A recipe for healthy business


Imagine if one quarter of your workforce was suddenly unable to perform in their roles due to illness. Would your business cope?

Absenteeism due to injury and illness costs the Australian economy and employers millions of dollars every year.

Yet what we’re learning from a range of research, including WorkSafe Victoria’s WorkHealth program, is that employers who support the health and wellbeing of their workers can influence crucial areas like productivity, absenteeism, morale, retention and safety.

Strategy for staff

The WorkHealth program, available to workplaces and workers in Victoria, involves free 15-minute WorkHealth checks, which help workers understand the health risks associated with type 2 diabetes and heart disease.

Details can be found at workhealth.vic.gov.au

One in four participants in the WorkHealth checks program had a high risk of developing type 2 diabetes – a life-threatening yet preventable disease.

Those found to be at risk of these chronic diseases can access support through the WorkHealth Coach program.

This program also helps workplaces offer health and wellbeing activities by providing grant funding and free resources.

To date, more than 680,000 Victorian workers have participated in a voluntary WorkHealth check, and more than 30,000 workplaces are engaged with the program.

In particular, I think it’s excellent to see that males, who traditionally avoid seeing doctors unless absolutely necessary, have embraced the opportunity to have a health check at work.

In fact, just over half of the 700,000 Victorians who opted in to having a WorkHealth check were male, and for many of them it was the first time they’d had a health check-up.

Not an optional extra

Employers may be surprised to learn that health and wellbeing programs at work are no longer a “nice to have” extra – they are fast becoming an expectation.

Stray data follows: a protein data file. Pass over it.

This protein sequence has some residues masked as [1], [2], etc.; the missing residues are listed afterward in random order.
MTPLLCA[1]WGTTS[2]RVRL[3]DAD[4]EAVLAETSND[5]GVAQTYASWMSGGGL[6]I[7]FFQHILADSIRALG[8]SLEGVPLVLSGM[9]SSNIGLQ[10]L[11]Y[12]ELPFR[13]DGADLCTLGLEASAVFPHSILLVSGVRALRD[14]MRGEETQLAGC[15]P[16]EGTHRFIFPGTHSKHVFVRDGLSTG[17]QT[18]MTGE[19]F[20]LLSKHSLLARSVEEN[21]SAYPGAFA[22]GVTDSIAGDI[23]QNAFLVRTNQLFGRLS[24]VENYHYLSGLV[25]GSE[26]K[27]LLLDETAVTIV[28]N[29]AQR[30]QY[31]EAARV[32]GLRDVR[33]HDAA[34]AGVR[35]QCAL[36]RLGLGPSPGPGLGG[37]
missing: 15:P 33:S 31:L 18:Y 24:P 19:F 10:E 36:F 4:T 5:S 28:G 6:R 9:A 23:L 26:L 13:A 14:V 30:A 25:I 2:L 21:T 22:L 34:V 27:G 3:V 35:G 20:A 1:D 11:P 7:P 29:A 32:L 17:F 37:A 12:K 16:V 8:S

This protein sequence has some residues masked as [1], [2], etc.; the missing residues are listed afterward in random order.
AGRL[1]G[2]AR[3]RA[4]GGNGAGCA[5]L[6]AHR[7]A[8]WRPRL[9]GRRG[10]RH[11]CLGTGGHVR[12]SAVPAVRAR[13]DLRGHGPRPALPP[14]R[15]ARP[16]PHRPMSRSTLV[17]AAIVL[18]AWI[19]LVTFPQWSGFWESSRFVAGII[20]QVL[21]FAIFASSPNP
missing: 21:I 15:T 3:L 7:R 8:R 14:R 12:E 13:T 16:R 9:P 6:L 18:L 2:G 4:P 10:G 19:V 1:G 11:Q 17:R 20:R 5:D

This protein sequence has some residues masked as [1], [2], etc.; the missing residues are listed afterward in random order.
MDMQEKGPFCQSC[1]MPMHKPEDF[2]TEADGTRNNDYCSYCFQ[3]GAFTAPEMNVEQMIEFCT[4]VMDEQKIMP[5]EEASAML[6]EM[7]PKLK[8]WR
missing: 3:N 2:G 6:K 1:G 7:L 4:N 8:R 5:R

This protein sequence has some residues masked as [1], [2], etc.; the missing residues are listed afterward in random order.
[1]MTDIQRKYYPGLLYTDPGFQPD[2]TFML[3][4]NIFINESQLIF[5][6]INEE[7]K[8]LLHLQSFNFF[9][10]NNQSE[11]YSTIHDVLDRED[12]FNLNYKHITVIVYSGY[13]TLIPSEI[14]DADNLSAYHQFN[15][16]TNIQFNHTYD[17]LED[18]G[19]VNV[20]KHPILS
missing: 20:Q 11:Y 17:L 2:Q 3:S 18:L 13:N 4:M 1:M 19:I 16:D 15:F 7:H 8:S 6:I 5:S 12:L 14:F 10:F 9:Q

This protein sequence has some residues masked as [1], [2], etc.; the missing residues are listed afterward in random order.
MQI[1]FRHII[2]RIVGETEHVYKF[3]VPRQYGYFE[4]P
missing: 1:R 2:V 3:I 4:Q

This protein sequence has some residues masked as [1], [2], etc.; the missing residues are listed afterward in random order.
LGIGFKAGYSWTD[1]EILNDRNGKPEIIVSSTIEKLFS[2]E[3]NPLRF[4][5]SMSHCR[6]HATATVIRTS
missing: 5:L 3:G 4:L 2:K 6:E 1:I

According to WorkSafe Victoria’s Workplace Perceptions survey (September 2012), 69 per cent of respondents say they would consider an employer’s attitude to health when seeking a new job. A further 87 per cent believe their employer should do something about promoting good health in the workplace.

Healthy choices

It makes sense that we use the workplace to influence health behaviours – after all, the average employee spends about one third of their day at work.

Simple, cost-effective initiatives to encourage healthier choices during the working day include:

  • Providing fruit boxes.
  • Installing bike racks.
  • Organising lunchtime walking groups.

Walk the talk

To have a significant and sustainable impact, healthy choices need to start at the top.

When leaders ‘walk the talk’ and are seen to actively participate in healthy behaviours, this can have a powerful effect on the choices employees make.

While some employers might argue health is a personal or community problem, not a business one, I believe that addressing poor health should be a joint obligation.

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A recipe for healthy business


Imagine if one quarter of your workforce was suddenly unable to perform in their roles due to illness. Would your business cope?